Can I apply to for aid on Mom's behalf?
I am helping my mother, which has been turning into a full-time job. I just got a part time job, we are both broke, and then I heard we might get her some kind of assistance to help her pay me for my time, instead of paying a stranger, or being alone while I work somewhere else. The problem is, even though I showed her the material from you site and bookmarked it for her, she absolutely refuses to do the work to get it. She wants me to apply for it. What can I do? We really need the financial assistance for me to continue helping her. Can I do that? I don't know why she's so stubborn, but I just can't get her to do it, although she thinks it's a great idea. She's 88 and lives by herself. She falls alot and is terribly hard of hearing. Thank you for your help.
Many people have difficulty with -- even a fear of -- figuring out how to apply for benefits and doing the paperwork, even if the result might be of great benefit to them. Unfortunately, unless you have a Power of Attorney to act on your mother's behalf, she's going to have to get involved at some stage, at least to the extent of reading and signing some papers and being interviewed by people from the state in-home care program where you live.
However, you might be able to do a lot of the initial investigating and paperwork for her. You can contact the local office of Medicaid program in your state, and ask about how your mother could qualify for in-home coverage, and whether there is a program that would pay her directly for that care (which would allow her to pay you). If there is such a program, you can get the application forms -- either download them from the state's Medicaid Web site or get them from the local Medicaid office -- and sit down with your mother to help her fill them out. When her initial forms are complete, you can return them to the Medicaid office. You can also set up an appointment for a Medicaid worker to interview your mother, either at home or at the Medicaid office. If you take care of all the paperwork and the phone calls, your mother might be able to qualify just by signing her name and answering a few questions.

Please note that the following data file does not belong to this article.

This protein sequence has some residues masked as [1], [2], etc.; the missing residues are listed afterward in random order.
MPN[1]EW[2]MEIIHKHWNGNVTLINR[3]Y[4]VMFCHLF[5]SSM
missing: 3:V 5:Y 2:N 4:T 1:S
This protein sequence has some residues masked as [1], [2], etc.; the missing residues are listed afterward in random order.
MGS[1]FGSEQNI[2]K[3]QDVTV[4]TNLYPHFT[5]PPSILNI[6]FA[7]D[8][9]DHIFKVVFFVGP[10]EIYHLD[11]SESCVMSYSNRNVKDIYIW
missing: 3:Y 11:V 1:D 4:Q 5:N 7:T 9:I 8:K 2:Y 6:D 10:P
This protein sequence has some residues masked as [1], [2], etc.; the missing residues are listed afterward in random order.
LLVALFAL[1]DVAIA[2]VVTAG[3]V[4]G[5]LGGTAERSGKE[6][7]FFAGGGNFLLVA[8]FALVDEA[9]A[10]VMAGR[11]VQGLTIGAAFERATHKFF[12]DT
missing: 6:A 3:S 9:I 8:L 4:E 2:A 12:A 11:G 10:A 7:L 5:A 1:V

If it seems like this is becoming a repeated problem with your mother -- her unwillingness or inability to take care of important matters such as banking, insurance, benefit programs -- then you may want to consider asking her if she'd like you to act as her power of attorney. This requires her to sign a form in front of a notary. But you can do the rest of the work yourself in preparing the power of attorney form.
the concern was financial help for the caregiver while taking care of her mom. again is there financial assistance for the caregiver while taking care of their loved ones because seniors don't trust a lot of people and that puts the child in a situation of not working to take care of the parents being able to pay rent etc. for the caregiver becomes hassle
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